Unfortunately, most bunnies that come to Sweet Binks were former “Easter bunnies”, or “gifts” to children and end up in one of our local shelters or abandoned outside or forgotten in a hutch.
Folks see the cute little young bunny for sale around Easter at pet stores or fairs in the summer by breeders, and buy the bunny on impulse without first learning about them, their care, or their requirements, or not taking into consideration that a bunny is a long term commitment just like a cat or dog. Many pet shops and others who sell bunnies are not even knowledgeable at all about rabbits! Later, when that cute little bunny reaches sexual maturity, and folks do not know to spay/neuter or are unwilling to spend $200+ to spay/neuter, the rabbit is taken to a shelter or worse, set free. Many end up outside in a hutch just living a sad and forgotten life, and most are looking for a new home by “back to school” time. Most domestic rabbits don’t make it past their first year with a family before being discarded, because a good decision wasn’t made beforehand about a bunny as a “child’s” pet.
Parents need to understand that the rabbit will be their responsibility (not the kids) for the next 8 to 10 years.
Some people just turn the bunny loose, thinking that the bunny will fend for itself. This does not happen, the bunny will either fall to a predator, starve, or find some other untimely demise. It is the most inhumane thing to do, and also illegal. Domestic rabbits do not have the survival skills of their undomesticated cousins and do not last long in the “wild”.
Just the fact that you are reading this now shows that you are taking the time to educate yourself, and are on your way to becoming a good companion to your future bunny, or making an educated decision about whether a bunny is a good companion for your household.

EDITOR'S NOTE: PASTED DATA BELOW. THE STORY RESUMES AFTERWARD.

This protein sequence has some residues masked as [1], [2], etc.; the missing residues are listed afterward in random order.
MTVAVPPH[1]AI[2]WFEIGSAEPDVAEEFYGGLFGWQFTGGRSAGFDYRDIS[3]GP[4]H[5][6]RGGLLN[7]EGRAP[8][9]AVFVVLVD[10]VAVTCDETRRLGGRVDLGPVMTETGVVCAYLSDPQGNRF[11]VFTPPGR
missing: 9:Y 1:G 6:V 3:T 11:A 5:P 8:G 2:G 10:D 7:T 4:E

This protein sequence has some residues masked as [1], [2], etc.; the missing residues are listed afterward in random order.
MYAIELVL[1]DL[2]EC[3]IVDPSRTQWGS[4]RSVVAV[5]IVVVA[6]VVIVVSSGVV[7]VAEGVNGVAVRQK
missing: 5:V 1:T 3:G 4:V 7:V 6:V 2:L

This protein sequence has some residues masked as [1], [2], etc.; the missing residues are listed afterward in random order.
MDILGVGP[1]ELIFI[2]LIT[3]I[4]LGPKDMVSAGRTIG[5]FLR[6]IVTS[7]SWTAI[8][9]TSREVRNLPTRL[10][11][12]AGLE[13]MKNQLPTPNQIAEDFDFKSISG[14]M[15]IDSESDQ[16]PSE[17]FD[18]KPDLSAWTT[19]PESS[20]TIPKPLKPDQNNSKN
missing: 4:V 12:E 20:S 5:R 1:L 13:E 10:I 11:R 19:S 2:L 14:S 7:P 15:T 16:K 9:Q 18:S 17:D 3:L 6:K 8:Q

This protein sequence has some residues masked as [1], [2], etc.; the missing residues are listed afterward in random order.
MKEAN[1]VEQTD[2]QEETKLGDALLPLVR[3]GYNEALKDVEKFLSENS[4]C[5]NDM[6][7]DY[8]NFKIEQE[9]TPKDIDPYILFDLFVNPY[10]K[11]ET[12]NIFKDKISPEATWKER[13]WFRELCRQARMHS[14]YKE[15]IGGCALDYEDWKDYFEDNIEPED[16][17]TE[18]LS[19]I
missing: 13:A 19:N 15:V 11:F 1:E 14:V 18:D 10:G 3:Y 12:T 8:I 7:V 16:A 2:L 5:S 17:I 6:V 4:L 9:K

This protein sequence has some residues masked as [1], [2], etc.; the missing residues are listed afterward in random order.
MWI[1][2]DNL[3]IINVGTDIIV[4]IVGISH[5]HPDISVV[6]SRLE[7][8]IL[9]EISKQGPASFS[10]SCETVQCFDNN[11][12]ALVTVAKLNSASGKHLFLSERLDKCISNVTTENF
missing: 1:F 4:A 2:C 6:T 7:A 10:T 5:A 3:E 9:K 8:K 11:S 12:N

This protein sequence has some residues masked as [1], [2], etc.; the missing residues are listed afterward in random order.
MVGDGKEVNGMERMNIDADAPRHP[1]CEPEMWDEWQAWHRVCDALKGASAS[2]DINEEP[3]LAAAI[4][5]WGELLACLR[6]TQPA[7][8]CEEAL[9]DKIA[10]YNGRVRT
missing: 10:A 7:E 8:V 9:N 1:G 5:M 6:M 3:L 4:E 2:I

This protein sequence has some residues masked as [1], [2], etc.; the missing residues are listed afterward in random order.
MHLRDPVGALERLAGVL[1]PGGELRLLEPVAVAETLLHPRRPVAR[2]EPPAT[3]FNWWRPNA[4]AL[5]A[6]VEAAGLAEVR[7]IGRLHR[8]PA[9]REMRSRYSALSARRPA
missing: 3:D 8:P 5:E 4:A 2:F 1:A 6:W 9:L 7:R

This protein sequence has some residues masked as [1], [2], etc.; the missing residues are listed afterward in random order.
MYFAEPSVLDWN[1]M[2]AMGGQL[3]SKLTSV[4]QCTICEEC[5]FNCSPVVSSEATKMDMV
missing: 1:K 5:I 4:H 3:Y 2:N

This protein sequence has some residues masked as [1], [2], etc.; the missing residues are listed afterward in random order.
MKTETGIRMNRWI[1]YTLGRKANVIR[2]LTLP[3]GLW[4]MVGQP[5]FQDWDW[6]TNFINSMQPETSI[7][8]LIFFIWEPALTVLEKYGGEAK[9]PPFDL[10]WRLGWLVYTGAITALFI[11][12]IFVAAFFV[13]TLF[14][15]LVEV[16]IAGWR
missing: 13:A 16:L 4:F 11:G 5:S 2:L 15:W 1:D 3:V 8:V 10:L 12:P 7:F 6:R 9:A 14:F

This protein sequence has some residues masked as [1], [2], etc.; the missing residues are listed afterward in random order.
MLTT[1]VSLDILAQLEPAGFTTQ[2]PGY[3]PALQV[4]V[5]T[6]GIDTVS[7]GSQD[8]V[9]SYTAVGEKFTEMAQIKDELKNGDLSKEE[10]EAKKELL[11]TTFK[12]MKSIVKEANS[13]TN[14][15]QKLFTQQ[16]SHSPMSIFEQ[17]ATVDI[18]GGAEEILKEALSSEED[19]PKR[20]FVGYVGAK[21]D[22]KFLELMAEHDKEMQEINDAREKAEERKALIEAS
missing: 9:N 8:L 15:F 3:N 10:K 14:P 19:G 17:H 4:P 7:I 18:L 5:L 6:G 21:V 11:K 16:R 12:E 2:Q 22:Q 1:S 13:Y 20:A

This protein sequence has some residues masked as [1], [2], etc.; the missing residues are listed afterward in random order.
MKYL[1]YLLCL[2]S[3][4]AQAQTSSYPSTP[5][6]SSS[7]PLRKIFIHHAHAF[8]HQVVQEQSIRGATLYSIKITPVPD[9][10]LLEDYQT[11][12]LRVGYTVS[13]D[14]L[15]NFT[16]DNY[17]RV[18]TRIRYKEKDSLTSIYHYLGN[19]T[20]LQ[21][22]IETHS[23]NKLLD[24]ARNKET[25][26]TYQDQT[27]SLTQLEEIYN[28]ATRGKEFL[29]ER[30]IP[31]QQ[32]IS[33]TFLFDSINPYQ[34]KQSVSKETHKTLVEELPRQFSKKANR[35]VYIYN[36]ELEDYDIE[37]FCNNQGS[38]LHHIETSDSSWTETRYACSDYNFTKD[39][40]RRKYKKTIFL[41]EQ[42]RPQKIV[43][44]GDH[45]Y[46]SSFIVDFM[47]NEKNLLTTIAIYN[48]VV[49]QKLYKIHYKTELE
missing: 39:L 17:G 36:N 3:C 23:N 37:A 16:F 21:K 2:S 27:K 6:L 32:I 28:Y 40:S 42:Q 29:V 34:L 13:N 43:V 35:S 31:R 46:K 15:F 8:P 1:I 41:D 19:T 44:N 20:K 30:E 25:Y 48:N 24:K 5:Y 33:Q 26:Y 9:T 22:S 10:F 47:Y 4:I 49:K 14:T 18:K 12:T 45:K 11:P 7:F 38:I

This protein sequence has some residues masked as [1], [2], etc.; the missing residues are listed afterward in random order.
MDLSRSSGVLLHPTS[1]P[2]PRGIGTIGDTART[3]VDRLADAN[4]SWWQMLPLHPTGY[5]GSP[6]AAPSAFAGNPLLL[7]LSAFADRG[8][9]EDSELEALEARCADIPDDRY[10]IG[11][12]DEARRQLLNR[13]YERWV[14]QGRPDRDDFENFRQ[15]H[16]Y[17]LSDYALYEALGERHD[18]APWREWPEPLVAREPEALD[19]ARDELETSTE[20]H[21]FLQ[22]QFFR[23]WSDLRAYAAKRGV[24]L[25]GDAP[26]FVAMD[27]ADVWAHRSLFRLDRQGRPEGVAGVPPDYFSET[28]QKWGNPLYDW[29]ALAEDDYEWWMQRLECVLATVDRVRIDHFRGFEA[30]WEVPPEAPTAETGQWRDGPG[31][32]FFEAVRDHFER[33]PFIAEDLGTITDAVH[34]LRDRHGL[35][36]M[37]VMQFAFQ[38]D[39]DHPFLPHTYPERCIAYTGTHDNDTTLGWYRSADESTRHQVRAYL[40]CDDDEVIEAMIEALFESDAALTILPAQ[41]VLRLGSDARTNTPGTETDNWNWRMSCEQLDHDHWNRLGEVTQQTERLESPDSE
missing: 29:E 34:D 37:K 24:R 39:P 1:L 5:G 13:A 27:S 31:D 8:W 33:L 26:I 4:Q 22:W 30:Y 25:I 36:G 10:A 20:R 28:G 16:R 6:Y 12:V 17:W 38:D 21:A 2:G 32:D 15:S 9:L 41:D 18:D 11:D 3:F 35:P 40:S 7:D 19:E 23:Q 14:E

Small children & bunnies
We do not advise parents with small children (under 7 years) to adopt a bunny as a pet, and are very reluctant to adopt one to a family with small children. Small children like to hold and squeeze the bunnies, like a fantasy or cartoon character, much to its disliking! Rabbits are ground animals and prefer to be there! Loud noises or shrieking are enough to put a bunny into permanent hiding from the youngster. Also, a bunny in an unhappy predicament, such as being held maybe a little too tight, is very likely to scratch, or even bite, if it is scared or feels threatened. We advise to wait until your child is older and understands better the rules of the bunny and what it requires.
Also, because a bun is a long term commitment, you need to take into consideration when the child gets older, if they will lose interest or not have the time to properly care for the bunny. Good chances that a well cared for bunny will still be around when children go off to college! Parents need to understand that they will be the primary caretakers of the bunny and that the rabbit will be THEIR PET for the next 10 years, and that bunnies are not good “starter” pets for children, and are not “low maintenance” pets.
Sweet Binks believes that buns are actually better suited for adult type homes where their quiet nature and friendly disposition are truly appreciated.
See if adopting a bunny is the right choice for you and your family, read more:
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